Place:Freiston, Lincolnshire, England

Alt namesFreiston Shoresource: from redirect
Scrane Endsource: from redirect
Haltoft Endsource: from redirect
Fristunesource: Domesday Book (1985) p 170
TypeParish (ancient), Civil parish
Coordinates52.983°N 0.05°E
Located inLincolnshire, England
Also located inHolland, England     (1889 - 1974)
See alsoBoston Rural, Holland, Englandrural district in which it was located 1894-1974
Boston District, Lincolnshire, Englanddistrict municipality covering the area since 1974
source: Getty Thesaurus of Geographic Names

NOTE: Not to be confused with Frieston in the same county (Parts of Kesteven).

the following text is based on an article in Wikipedia

Freiston is a village and civil parish in Lincolnshire, England. It is situated approximately 2 miles (3 km) east from the town of Boston. The Greenwich Prime Zero meridian line passes between the village and Hobhole Drain.


In 1114 Freiston Priory of St James was founded by Alan de Creon for Benedictine monks – it became a monastic cell of Crowland Abbey in 1130. Nothing remains of the priory buildings that stood on the south side of the present church, except for a Norman doorway in the south aisle that opened into the cloisters.

Until 1974 the parish formed part of Boston Rural District, in the Parts of Holland. Holland was one of the three divisions (formally known as parts) of the traditional county of Lincolnshire. Since the Local Government Act of 1888, Holland had been in most respects, a county in itself. Before this, Freiston had been in Skirbeck Wapentake, Parts of Holland.


Freiston is one of 18 civil parishes which, together with Boston, form the Borough of Boston local government arrangement, in place since a reorganisation of 1 April 1974 which resulted from the Local Government Act 1972. The parish forms part of the Coastal electoral ward.

The settlements of Haltoft End, 1 mile (1.6 km) north-north-west, and Scrane End (or Crane End), 1 mile (1.6 km) south from Freiston, lie within the parish, as does the village of Freiston Shore. On its eastern side, Freiston parish adjoins The Wash. There is more information in the Wikipedia article "Freiston Shore"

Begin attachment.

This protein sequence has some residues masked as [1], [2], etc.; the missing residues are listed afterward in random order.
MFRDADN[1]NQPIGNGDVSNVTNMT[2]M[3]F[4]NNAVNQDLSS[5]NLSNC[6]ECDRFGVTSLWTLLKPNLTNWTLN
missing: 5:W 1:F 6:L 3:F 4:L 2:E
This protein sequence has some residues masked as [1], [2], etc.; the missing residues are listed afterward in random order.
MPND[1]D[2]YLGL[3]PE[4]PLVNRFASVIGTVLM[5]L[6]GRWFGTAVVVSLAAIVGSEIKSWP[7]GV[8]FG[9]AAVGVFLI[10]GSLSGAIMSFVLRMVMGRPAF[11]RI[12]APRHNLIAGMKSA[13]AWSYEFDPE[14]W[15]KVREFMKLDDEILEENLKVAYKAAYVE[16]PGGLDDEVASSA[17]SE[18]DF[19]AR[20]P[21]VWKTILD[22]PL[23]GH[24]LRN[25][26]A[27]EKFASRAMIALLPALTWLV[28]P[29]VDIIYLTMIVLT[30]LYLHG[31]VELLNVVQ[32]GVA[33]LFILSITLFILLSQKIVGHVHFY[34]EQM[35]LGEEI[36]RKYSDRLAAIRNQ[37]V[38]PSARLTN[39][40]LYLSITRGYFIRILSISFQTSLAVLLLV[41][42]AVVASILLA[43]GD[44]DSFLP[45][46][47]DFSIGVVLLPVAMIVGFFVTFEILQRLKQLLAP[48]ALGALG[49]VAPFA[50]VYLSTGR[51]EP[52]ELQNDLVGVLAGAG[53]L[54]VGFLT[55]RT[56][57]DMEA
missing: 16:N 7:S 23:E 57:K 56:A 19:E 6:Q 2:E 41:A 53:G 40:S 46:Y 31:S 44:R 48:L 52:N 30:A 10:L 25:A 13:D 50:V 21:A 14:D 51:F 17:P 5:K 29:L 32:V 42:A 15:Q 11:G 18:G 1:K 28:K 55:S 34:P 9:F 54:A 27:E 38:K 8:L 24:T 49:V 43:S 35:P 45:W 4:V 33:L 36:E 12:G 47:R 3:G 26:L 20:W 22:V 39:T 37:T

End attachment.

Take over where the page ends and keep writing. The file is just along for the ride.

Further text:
Freiston Grade I listed Anglican parish church is dedicated to St James. The church was originally cruciform with a central tower. The existing tower is of Perpendicular style, and the parts of the nave are Early English. The roof and chancel were restored in 1763, and the whole building in 1871.

Research Tips

Lincolnshire is very low-lying and land had to be drained for agriculture to be successful. The larger drainage channels, many of which are parallel to each other, became boundaries between parishes. Many parishes are long and thin for this reason.

There is much fenland in Lincolnshire, particularly in the Boston and Horncastle areas. Fenlands tended to be extraparochial before the mid 1850s, and although many sections were identified with names and given the title "civil parish", little information has been found about them. Many appear to be abolished in 1906, but the parish which adopts them is not given in A Vision of Britain through Time. Note the WR category Lincolnshire Fenland Settlements which is an attempt to organize them into one list.

From 1889 until 1974 Lincolnshire was divided into three administrative counties: Parts of Holland, Parts of Kesteven and Parts of Lindsey. These formal names do not fit with modern grammatical usage, but that is what they were, nonetheless. In 1974 the northern section of Lindsey, along with the East Riding of Yorkshire, became the short-lived county of Humberside. In 1996 Humberside was abolished and the area previously in Lincolnshire was made into the two "unitary authorities" of North Lincolnshire and North East Lincolnshire. The remainder of Lincolnshire was divided into "non-metropolitan districts" or "district municipalities" in 1974. Towns, villages and parishes are all listed under Lincolnshire, but the present-day districts are also given so that places in this large county can more easily be located and linked to their wider neighbourhoods. See the WR placepage Lincolnshire, England and the smaller divisions for further explanation.

  • Maps provided online by A Vision of Britain through Time show all the parishes and many villages and hamlets. (Small local reorganization of parishes took place in the 1930s led to differences between the latter two maps.):
  • GENUKI's page on Lincolnshire's Archive Service gives addresses, phone numbers, webpages for all archive offices, museums and libraries in Lincolnshire which may store old records and also presents a list entitled "Hints for the new researcher" which may include details of which you are not aware. These suggestions are becoming more and more outdated, but there's no telling what may be expected in a small library.
  • GENUKI also has pages of information on individual parishes, particularly ecclesiastical parishes. The author may just come up with morsels not supplied in other internet-available sources.
  • Deceased Online now has records for 11 cemeteries and two crematoria in Lincolnshire. This includes Grimsby's Scartho Road cemetery, Scartho Road crematorium, and Cleethorpes cemetery, council records for the City of Lincoln and Gainsborough, and older church records from The National Archives for St Michael's in Stamford, and St Mark's in Lincoln, dating back to 1707. This is a pay website.
This page uses content from the English Wikipedia. The original content was at Freiston. The list of authors can be seen in the page history. As with WeRelate, the content of Wikipedia is available under the Creative Commons Attribution/Share-Alike License.